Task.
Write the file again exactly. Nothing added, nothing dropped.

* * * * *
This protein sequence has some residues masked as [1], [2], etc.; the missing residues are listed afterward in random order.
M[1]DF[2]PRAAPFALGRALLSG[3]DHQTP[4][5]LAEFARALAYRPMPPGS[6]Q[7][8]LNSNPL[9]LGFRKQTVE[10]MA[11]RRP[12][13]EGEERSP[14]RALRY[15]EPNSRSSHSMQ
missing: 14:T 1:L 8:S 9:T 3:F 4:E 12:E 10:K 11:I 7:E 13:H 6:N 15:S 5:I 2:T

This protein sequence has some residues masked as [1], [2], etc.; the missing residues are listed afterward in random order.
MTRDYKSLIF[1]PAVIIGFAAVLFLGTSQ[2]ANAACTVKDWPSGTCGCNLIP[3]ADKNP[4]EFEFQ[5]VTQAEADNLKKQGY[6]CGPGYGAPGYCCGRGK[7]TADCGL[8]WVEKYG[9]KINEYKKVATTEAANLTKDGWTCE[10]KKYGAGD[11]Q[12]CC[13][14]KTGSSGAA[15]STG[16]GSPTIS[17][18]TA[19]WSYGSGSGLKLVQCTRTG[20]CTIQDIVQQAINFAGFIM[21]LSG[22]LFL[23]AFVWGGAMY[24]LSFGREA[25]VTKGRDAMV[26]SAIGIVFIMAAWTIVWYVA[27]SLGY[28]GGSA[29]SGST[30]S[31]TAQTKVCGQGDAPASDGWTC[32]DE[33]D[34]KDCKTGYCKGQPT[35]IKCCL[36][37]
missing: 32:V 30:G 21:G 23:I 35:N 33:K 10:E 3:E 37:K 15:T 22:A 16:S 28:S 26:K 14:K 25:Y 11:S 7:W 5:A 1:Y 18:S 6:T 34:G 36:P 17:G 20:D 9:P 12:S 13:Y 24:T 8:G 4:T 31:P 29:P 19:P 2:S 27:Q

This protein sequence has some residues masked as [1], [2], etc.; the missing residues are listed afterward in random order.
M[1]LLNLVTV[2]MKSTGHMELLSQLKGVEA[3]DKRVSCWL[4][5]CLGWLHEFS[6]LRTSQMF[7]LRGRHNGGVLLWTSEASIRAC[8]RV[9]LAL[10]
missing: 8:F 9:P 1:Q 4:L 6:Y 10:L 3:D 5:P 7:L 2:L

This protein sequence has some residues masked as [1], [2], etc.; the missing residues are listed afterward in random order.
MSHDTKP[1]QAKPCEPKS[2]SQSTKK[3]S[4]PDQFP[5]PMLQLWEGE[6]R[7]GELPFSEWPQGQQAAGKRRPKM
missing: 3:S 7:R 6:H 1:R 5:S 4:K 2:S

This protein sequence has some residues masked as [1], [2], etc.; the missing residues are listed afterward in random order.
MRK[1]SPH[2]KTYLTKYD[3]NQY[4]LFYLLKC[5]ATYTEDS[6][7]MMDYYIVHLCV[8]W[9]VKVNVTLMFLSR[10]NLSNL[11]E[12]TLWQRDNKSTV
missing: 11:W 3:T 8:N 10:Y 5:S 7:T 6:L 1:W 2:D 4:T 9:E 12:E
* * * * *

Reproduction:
This protein sequence has some residues masked as [1], [2], etc.; the missing residues are listed afterward in random order.
M[1]DF[2]PRAAPFALGRALLSG[3]DHQTP[4][5]LAEFARALAYRPMPPGS[6]Q[7][8]LNSNPL[9]LGFRKQTVE[10]MA[11]RRP[12][13]EGEERSP[14]RALRY[15]EPNSRSSHSMQ
missing: 14:T 1:L 8:S 9:T 3:F 4:E 12:E 10:K 11:I 7:E 13:H 6:N 15:S 5:I 2:T

This protein sequence has some residues masked as [1], [2], etc.; the missing residues are listed afterward in random order.
MTRDYKSLIF[1]PAVIIGFAAVLFLGTSQ[2]ANAACTVKDWPSGTCGCNLIP[3]ADKNP[4]EFEFQ[5]VTQAEADNLKKQGY[6]CGPGYGAPGYCCGRGK[7]TADCGL[8]WVEKYG[9]KINEYKKVATTEAANLTKDGWTCE[10]KKYGAGD[11]Q[12]CC[13][14]KTGSSGAA[15]STG[16]GSPTIS[17][18]TA[19]WSYGSGSGLKLVQCTRTG[20]CTIQDIVQQAINFAGFIM[21]LSG[22]LFL[23]AFVWGGAMY[24]LSFGREA[25]VTKGRDAMV[26]SAIGIVFIMAAWTIVWYVA[27]SLGY[28]GGSA[29]SGST[30]S[31]TAQTKVCGQGDAPASDGWTC[32]DE[33]D[34]KDCKTGYCKGQPT[35]IKCCL[36][37]
missing: 32:V 30:G 21:G 23:I 35:N 33:K 10:E 3:E 37:K 15:T 22:A 16:S 28:S 26:K 14:K 25:Y 11:S 7:W 5:A 1:Y 18:S 6:T 34:G 36:P 17:G 20:D 9:P 12:S 13:Y 24:T 8:G 4:T 31:P 29:P 19:P 2:S 27:Q

This protein sequence has some residues masked as [1], [2], etc.; the missing residues are listed afterward in random order.
M[1]LLNLVTV[2]MKSTGHMELLSQLKGVEA[3]DKRVSCWL[4][5]CLGWLHEFS[6]LRTSQMF[7]LRGRHNGGVLLWTSEASIRAC[8]RV[9]LAL[10]
missing: 8:F 9:P 1:Q 4:L 6:Y 10:L 3:D 5:P 7:L 2:L

This protein sequence has some residues masked as [1], [2], etc.; the missing residues are listed afterward in random order.
MSHDTKP[1]QAKPCEPKS[2]SQSTKK[3]S[4]PDQFP[5]PMLQLWEGE[6]R[7]GELPFSEWPQGQQAAGKRRPKM
missing: 3:S 7:R 6:H 1:R 5:S 4:K 2:S

This protein sequence has some residues masked as [1], [2], etc.; the missing residues are listed afterward in random order.
MRK[1]SPH[2]KTYLTKYD[3]NQY[4]LFYLLKC[5]ATYTEDS[6][7]MMDYYIVHLCV[8]W[9]VKVNVTLMFLSR[10]NLSNL[11]E[12]TLWQRDNKSTV
missing: 11:W 3:T 8:N 10:Y 5:S 7:T 6:L 1:W 2:D 4:T 9:E 12:E